Must be taken in the last semester of enrollment. Continuation of identification and analysis of problems specific to the current counseling environment with emphasis on development of innovative and unique solutions.
Study of the supervision process in counseling highlighting legal and ethical issues, trends, multicultural considerations, and evaluation; both classroom seminars and supervision of master's students in clinical experiences required.
Educational Psychology (EPY)
A study of principles and concepts of physical, cognitive, personality, and social development from birth through death.
Corequisite(s): EPY 430.
Covers stages of physical, cognitive, and social-emotional development in school-aged persons from a global and multicultural perspective. This course is a prequisite for ESE 404 and ESE 484. Requires Teacher Education Program eligibility.
An introduction to measurement and evaluation of students' achievement. The construction of bias free, teacher generated, paper-pencil, achievement tests, uses of standardized assessments in school settings, and descriptive statistics are covered. Requires Teacher Education Program eligibility.
Prerequisite(s): EFD 501 or equivalent. evaluation of assessment instruments and programs.
Underlying concepts of assessment methods, practice in administration and interpretation of standardized tests, and evaluation of assessment instruments and programs.
Instructional Leadership (IL)
An introductory course for students accepted into the Instructional Leadership program. Students will be instructed on expectations surrounding the program of study. The course will also serve to develop technology skills specific to locating, creating, and disseminating information for educational purposes. Students accepted to the Instructional Leadership program are required to take IL 504 the first semester of enrollment.
A study of the basic elements of action research design with effective research and evaluative strategies.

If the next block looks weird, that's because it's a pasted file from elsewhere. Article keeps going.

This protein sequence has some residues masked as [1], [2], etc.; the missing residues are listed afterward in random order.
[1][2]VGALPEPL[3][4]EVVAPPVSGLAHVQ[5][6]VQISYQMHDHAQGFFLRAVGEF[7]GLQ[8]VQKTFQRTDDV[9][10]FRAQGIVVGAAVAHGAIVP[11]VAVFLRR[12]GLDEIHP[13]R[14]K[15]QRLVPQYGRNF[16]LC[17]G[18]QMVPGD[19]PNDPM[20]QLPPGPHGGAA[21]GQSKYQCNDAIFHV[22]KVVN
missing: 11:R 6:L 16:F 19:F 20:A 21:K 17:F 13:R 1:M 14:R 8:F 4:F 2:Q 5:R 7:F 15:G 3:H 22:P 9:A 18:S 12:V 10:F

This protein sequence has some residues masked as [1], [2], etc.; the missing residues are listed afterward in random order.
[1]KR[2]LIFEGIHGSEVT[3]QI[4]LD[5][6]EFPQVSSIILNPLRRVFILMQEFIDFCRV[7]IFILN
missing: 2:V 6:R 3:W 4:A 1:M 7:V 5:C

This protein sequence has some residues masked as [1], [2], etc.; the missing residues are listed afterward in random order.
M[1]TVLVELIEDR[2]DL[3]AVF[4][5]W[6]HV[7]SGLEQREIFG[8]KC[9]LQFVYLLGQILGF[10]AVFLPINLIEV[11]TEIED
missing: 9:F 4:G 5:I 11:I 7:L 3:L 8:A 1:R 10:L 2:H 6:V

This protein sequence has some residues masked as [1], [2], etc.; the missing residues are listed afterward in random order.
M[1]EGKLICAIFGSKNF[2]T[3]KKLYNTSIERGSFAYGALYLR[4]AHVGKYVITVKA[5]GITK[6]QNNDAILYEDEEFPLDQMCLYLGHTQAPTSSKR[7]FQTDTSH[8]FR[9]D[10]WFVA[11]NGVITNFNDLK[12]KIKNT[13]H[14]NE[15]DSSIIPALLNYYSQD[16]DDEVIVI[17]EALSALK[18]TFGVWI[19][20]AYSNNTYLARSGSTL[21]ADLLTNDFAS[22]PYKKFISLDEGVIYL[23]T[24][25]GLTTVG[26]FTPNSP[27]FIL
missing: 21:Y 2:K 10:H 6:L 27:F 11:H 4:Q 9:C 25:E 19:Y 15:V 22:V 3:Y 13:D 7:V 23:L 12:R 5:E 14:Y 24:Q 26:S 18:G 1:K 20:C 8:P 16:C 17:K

q(3). Study of issues in multiculturalism, globalism, and comparative education as they influence educational leadership, school curricular design, and emerging educational policy.
Principles of curriculum development, staff development, and instructional leadership at the local school and system levels.
Development and managing financial resources to enhance student learning. This new course will replace EAD 563 School Finance.
Processes and procedures to develop and enhance the school's learning environment. This new course will replace EAD 556 Management of Student Services.
Analysis of basic concepts of school administration with special emphasis on leadership, management, and administration.
Legal and political structures under which public schools function with emphasis on school-community interaction and student services.
Supervised field-based experience; observation, study, and analysis of the administration of educational programs in selected schools; requires a minimum of 300 clock hours of supervised internship. Should be scheduled at the end of a student's program. A student must be in the last or next-to-last semester of study to register for this course. Must be completed at JSU. Fall and Spring only.
Prerequisites or May be taken before or after IL 566 with permission of advisor. Either IL 566 or IL 576 must be taken in the last semester. Supervised field experience including participation in and leadership of educational programs in selected schools upder the supervision of a mentor who is a practicing school administrator, and a university supervisor: includes the ten-day residency; must be scheduled during the last or next-to-last semester of study, must be completed at JSU; is offered fall, spring, and summer semesters.